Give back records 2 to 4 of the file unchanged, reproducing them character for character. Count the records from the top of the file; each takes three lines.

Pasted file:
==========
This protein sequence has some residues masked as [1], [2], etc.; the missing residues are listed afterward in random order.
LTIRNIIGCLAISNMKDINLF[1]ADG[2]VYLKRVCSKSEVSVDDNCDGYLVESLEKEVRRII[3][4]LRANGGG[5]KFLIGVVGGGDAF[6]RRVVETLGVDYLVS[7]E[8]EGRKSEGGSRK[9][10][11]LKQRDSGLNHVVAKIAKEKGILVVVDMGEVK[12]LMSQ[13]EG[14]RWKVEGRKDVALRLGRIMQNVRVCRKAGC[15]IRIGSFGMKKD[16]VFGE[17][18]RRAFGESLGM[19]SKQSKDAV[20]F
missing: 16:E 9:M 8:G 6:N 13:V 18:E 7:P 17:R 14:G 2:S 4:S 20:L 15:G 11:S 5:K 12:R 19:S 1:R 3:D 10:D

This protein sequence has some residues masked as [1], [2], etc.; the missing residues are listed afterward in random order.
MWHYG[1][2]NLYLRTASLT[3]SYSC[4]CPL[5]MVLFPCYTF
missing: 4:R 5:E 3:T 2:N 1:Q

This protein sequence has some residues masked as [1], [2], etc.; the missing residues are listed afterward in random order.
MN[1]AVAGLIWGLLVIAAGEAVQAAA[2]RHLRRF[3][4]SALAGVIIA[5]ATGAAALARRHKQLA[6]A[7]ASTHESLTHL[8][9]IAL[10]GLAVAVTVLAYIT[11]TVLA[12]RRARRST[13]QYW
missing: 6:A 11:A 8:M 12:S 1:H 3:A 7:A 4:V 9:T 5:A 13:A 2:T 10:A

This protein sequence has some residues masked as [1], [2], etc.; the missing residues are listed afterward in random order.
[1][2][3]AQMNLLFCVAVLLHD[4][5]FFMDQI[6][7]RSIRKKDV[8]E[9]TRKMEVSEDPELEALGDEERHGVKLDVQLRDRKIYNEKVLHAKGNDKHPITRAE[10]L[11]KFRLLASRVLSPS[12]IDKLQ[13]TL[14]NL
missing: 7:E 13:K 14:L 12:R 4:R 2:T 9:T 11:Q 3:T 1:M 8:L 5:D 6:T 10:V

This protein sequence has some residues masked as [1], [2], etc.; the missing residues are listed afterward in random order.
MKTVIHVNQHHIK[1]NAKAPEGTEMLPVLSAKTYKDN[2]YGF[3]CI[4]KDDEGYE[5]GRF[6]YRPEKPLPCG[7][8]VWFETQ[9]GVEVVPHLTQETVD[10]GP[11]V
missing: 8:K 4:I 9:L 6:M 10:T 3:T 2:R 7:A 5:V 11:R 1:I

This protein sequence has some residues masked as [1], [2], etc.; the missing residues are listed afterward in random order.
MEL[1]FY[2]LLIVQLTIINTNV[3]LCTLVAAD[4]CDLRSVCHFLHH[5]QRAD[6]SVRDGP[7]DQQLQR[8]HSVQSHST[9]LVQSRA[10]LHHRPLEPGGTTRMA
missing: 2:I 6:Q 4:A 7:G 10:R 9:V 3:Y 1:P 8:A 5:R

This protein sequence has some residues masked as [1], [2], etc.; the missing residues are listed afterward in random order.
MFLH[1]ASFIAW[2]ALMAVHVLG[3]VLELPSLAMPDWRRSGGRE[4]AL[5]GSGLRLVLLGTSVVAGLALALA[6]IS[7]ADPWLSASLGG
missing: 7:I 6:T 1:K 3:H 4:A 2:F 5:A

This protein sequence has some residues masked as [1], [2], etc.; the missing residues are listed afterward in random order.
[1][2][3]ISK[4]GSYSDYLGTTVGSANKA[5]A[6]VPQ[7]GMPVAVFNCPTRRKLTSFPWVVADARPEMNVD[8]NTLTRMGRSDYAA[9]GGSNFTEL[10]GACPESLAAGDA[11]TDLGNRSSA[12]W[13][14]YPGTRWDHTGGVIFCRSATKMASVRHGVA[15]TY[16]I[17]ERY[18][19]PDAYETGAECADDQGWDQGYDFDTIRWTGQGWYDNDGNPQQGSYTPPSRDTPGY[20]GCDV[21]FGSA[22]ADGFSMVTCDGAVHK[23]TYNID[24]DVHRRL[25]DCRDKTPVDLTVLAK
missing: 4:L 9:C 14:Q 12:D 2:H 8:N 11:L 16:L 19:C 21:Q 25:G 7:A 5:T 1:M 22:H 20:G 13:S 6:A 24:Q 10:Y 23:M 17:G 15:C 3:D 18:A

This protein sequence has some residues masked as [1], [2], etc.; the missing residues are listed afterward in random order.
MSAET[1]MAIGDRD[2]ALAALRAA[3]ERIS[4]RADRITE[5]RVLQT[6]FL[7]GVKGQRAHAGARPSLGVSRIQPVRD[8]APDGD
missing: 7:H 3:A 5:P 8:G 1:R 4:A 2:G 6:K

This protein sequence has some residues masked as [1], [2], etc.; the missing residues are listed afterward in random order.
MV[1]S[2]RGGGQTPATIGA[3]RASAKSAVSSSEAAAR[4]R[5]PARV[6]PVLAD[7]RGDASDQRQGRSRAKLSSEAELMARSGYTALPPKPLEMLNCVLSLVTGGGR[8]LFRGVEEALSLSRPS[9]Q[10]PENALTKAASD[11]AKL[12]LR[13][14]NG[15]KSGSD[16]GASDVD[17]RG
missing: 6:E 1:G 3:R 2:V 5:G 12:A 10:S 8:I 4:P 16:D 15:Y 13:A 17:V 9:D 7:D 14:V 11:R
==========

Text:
This protein sequence has some residues masked as [1], [2], etc.; the missing residues are listed afterward in random order.
MWHYG[1][2]NLYLRTASLT[3]SYSC[4]CPL[5]MVLFPCYTF
missing: 4:R 5:E 3:T 2:N 1:Q

This protein sequence has some residues masked as [1], [2], etc.; the missing residues are listed afterward in random order.
MN[1]AVAGLIWGLLVIAAGEAVQAAA[2]RHLRRF[3][4]SALAGVIIA[5]ATGAAALARRHKQLA[6]A[7]ASTHESLTHL[8][9]IAL[10]GLAVAVTVLAYIT[11]TVLA[12]RRARRST[13]QYW
missing: 6:A 11:A 8:M 12:S 1:H 3:A 7:A 4:V 9:T 5:A 13:A 2:T 10:A

This protein sequence has some residues masked as [1], [2], etc.; the missing residues are listed afterward in random order.
[1][2][3]AQMNLLFCVAVLLHD[4][5]FFMDQI[6][7]RSIRKKDV[8]E[9]TRKMEVSEDPELEALGDEERHGVKLDVQLRDRKIYNEKVLHAKGNDKHPITRAE[10]L[11]KFRLLASRVLSPS[12]IDKLQ[13]TL[14]NL
missing: 7:E 13:K 14:L 12:R 4:R 2:T 9:T 11:Q 3:T 1:M 8:L 5:D 6:T 10:V